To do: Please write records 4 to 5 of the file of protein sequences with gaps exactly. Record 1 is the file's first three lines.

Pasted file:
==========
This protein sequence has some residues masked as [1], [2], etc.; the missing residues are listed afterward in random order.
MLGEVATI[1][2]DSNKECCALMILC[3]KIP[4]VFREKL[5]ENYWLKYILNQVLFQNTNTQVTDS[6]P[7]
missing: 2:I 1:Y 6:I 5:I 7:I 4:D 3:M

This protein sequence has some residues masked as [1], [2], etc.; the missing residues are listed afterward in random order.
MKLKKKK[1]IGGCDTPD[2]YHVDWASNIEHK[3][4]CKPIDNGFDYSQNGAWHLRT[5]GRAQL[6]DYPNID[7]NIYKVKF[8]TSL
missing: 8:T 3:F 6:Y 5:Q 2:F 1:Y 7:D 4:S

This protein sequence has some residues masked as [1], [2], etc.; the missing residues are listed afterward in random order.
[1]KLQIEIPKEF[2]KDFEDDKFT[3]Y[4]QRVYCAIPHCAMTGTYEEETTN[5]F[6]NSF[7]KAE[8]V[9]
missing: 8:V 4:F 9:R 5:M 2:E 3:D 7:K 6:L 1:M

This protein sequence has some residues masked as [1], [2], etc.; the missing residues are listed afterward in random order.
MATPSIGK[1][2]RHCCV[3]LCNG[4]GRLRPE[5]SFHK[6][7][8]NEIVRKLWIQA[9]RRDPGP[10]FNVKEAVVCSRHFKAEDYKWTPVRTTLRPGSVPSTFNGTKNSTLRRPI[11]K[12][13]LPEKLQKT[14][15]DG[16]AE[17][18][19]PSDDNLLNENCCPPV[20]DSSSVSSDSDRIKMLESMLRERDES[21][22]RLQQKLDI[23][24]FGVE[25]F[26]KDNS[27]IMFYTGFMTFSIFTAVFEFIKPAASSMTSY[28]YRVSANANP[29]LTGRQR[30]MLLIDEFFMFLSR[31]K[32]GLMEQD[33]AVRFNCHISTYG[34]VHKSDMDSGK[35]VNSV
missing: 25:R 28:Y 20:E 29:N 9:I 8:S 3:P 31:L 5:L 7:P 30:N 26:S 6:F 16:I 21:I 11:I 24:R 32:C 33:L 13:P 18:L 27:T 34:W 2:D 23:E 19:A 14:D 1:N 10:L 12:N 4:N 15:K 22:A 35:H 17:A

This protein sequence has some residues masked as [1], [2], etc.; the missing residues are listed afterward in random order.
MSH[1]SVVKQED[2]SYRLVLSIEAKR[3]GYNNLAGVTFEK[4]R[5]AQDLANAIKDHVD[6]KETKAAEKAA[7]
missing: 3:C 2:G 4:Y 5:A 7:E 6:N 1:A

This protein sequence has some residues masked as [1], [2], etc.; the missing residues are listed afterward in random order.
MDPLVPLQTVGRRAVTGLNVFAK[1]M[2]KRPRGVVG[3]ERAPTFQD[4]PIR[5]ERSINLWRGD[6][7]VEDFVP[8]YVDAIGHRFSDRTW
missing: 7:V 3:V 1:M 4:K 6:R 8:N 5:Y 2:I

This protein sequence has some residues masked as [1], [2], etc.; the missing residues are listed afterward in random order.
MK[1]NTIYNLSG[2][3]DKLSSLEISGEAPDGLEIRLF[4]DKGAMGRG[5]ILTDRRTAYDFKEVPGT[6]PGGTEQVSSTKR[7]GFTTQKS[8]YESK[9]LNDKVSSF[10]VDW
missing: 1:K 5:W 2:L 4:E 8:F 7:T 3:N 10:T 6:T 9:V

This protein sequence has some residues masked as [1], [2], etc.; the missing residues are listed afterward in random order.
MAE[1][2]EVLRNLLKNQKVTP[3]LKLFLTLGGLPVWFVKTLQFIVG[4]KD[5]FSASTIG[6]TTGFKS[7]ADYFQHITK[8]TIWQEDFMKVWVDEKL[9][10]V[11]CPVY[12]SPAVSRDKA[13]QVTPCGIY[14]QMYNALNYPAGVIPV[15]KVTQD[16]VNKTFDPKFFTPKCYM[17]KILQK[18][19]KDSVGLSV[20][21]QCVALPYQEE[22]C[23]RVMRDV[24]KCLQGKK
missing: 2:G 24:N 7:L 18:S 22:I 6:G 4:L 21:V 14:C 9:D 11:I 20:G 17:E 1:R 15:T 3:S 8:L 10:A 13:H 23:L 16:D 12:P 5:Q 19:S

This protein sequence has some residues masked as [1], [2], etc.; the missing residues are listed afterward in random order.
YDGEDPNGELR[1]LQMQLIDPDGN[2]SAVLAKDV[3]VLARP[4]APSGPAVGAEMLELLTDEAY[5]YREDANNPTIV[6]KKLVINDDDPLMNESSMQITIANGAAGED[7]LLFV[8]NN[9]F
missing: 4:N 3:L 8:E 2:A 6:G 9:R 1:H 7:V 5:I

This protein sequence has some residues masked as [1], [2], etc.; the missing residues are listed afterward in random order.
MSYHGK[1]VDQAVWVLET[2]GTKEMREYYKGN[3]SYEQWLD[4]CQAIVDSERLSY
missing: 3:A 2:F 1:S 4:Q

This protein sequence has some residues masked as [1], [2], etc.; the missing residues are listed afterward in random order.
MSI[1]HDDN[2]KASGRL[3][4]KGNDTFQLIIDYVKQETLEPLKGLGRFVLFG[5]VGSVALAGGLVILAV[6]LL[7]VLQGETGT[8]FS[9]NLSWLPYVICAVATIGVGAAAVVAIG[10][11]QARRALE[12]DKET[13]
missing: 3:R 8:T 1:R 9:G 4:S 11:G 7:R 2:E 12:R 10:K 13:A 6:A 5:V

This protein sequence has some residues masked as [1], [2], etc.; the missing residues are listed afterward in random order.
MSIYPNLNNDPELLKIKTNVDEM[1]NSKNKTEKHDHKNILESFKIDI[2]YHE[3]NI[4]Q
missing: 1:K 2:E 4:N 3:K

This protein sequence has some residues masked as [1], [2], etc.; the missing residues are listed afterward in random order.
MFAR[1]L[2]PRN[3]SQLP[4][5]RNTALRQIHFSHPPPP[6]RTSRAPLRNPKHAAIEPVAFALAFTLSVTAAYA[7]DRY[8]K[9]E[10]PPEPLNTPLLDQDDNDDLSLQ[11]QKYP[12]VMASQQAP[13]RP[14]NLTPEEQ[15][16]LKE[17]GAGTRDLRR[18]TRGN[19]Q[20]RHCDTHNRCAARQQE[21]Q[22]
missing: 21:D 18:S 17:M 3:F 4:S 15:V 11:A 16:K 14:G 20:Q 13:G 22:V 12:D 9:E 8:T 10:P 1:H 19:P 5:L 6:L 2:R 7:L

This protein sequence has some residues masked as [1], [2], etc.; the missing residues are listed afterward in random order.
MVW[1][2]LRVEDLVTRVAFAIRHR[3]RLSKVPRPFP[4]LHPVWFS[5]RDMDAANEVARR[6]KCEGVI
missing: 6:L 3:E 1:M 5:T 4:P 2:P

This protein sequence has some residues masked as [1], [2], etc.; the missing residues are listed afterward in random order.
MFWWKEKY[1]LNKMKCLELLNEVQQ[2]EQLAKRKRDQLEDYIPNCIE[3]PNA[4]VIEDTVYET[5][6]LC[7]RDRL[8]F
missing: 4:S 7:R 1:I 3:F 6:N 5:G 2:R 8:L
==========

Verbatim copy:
This protein sequence has some residues masked as [1], [2], etc.; the missing residues are listed afterward in random order.
MATPSIGK[1][2]RHCCV[3]LCNG[4]GRLRPE[5]SFHK[6][7][8]NEIVRKLWIQA[9]RRDPGP[10]FNVKEAVVCSRHFKAEDYKWTPVRTTLRPGSVPSTFNGTKNSTLRRPI[11]K[12][13]LPEKLQKT[14][15]DG[16]AE[17][18][19]PSDDNLLNENCCPPV[20]DSSSVSSDSDRIKMLESMLRERDES[21][22]RLQQKLDI[23][24]FGVE[25]F[26]KDNS[27]IMFYTGFMTFSIFTAVFEFIKPAASSMTSY[28]YRVSANANP[29]LTGRQR[30]MLLIDEFFMFLSR[31]K[32]GLMEQD[33]AVRFNCHISTYG[34]VHKSDMDSGK[35]VNSV
missing: 25:R 28:Y 20:E 29:N 9:I 8:S 3:P 31:L 5:L 7:P 30:N 26:S 6:F 16:I 21:I 11:I 24:R 32:C 33:L 13:P 18:L 27:T 34:W 2:D 23:E 19:A 14:D 1:N 10:L 12:N 4:N 15:K 22:A 35:H 17:A

This protein sequence has some residues masked as [1], [2], etc.; the missing residues are listed afterward in random order.
MSH[1]SVVKQED[2]SYRLVLSIEAKR[3]GYNNLAGVTFEK[4]R[5]AQDLANAIKDHVD[6]KETKAAEKAA[7]
missing: 3:C 2:G 4:Y 5:A 7:E 6:N 1:A